The new arrival is a robotic machine, the da Vinci Surgical System, manufactured by Intuitive Surgical. UNC currently is the only gynecological oncology program in the Southeast that is using it.
The robot has been used successfully at UNC for prostate removal surgery; for hysterectomies for endometrial and cervical cancers; and for pediatric gallbladder removal and stomach surgery to prevent gastric reflux.
The robotic system gained federal government approval for gynecological use in April.
"We've found the robotic operation to be more precise than conventional surgery, and it allows a patient to return to normal activities much more quickly, with a shorter hospital stay. We also found a reduced use of pain medications after robotic surgery, with fewer complications," said Dr. John F. Boggess, gynecological oncologist, assistant professor of obstetrics and gynecology at UNC's School of Medicine and a member of the UNC Lineberger Comprehensive Cancer Center.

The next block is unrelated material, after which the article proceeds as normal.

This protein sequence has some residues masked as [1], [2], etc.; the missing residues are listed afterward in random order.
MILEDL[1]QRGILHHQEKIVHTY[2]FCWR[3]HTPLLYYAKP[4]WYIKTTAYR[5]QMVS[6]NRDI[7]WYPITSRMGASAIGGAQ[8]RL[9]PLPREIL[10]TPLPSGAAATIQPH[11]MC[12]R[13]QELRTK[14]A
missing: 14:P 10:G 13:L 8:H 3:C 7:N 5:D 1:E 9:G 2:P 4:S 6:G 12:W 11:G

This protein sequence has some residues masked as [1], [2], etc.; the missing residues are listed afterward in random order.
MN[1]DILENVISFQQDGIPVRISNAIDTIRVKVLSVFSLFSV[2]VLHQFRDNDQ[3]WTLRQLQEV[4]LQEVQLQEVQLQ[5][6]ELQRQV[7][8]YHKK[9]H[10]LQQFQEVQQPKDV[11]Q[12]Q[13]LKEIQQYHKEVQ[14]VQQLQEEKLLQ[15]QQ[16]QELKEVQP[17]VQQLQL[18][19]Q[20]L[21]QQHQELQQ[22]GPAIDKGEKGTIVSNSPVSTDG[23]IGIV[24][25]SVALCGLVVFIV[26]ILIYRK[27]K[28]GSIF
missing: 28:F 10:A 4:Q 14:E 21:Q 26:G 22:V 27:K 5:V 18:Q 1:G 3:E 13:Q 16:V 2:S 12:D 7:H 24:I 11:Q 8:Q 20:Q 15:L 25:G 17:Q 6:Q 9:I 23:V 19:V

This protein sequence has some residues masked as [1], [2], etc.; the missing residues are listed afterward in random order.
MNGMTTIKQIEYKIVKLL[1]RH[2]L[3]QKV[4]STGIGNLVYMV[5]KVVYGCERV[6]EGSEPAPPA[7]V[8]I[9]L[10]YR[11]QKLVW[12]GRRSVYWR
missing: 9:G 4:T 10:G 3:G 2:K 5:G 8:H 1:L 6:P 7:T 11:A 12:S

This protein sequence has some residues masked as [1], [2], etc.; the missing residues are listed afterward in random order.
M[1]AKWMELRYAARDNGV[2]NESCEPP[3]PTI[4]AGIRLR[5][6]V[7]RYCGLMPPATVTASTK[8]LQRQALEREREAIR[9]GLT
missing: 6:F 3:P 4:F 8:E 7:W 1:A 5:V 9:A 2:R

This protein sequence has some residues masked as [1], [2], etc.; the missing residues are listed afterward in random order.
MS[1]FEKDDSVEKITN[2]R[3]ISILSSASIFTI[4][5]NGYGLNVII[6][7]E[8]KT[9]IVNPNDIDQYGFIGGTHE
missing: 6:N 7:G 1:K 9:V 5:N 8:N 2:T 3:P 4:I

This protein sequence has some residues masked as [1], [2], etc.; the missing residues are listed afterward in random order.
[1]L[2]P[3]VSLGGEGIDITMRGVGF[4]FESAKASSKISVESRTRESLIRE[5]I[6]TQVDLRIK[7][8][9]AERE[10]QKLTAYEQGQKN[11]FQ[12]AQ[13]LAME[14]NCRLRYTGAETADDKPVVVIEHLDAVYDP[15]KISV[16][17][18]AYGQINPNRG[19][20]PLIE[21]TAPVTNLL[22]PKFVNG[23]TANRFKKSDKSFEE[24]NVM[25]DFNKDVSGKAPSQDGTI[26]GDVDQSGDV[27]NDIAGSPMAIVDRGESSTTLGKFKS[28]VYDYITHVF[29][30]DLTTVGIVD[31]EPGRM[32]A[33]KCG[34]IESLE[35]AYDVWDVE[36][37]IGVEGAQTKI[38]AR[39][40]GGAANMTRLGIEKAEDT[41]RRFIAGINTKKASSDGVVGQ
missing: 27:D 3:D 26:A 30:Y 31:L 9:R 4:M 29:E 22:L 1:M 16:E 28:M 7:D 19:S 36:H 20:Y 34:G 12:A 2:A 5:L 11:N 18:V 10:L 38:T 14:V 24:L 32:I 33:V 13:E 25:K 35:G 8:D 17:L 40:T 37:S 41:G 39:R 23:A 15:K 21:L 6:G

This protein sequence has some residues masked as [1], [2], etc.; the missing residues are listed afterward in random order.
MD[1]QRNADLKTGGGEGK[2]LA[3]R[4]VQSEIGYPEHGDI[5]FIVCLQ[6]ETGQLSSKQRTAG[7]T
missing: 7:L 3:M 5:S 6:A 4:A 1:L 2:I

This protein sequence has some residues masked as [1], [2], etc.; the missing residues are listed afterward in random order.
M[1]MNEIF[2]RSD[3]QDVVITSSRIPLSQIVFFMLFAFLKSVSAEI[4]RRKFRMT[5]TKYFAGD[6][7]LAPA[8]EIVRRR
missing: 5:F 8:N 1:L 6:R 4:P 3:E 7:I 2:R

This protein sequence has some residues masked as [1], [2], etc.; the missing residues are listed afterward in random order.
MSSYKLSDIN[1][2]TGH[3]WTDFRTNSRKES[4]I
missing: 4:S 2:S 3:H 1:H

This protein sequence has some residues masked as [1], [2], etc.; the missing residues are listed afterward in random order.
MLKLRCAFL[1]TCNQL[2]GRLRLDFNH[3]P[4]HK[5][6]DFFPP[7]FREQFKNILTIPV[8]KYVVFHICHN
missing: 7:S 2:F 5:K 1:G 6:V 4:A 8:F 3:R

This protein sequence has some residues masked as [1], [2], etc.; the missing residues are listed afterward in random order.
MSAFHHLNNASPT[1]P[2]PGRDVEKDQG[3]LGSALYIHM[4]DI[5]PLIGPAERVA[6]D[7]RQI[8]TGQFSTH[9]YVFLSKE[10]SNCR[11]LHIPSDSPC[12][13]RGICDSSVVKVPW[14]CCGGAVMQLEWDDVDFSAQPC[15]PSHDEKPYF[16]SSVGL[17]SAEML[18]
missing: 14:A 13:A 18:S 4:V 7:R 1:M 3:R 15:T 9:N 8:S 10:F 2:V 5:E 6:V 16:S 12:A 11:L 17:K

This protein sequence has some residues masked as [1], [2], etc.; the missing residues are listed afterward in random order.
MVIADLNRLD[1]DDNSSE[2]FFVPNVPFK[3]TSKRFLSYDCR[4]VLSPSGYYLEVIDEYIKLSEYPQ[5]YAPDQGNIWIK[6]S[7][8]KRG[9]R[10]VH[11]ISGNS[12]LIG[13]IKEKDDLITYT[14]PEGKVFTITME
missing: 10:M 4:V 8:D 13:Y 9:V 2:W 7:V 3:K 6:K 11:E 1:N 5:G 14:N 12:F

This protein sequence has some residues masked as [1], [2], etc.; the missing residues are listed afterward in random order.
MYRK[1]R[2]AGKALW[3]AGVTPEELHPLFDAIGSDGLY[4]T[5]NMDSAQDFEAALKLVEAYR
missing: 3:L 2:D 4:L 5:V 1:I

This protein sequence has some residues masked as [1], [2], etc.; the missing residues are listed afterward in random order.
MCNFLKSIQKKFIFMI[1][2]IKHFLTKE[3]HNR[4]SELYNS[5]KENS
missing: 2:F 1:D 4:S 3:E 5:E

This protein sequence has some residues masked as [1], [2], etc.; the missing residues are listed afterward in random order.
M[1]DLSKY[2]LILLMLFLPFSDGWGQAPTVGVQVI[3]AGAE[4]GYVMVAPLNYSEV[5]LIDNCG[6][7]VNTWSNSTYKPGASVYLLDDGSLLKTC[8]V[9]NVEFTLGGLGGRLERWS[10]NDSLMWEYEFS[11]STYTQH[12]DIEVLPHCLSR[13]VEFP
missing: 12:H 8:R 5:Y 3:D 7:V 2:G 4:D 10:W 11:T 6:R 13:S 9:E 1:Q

Boggess is the first physician statewide to be certified to perform gynecological procedures with the robotic system.
In robotic-assisted surgery, the da Vinci robot is an extension of the surgeon's hands in a way not previously possible with minimally invasive surgery via laparoscopy, he said.
"And that's the key to its success," Boggess added. "The robot takes us a big step beyond traditional laparoscopy. It allows us to operate more naturally, the way we do in open surgeries, but still preserve a minimally invasive approach with small incisions."
As in laparoscopy, robotic surgery involves small incisions of one-fourth to three-fourths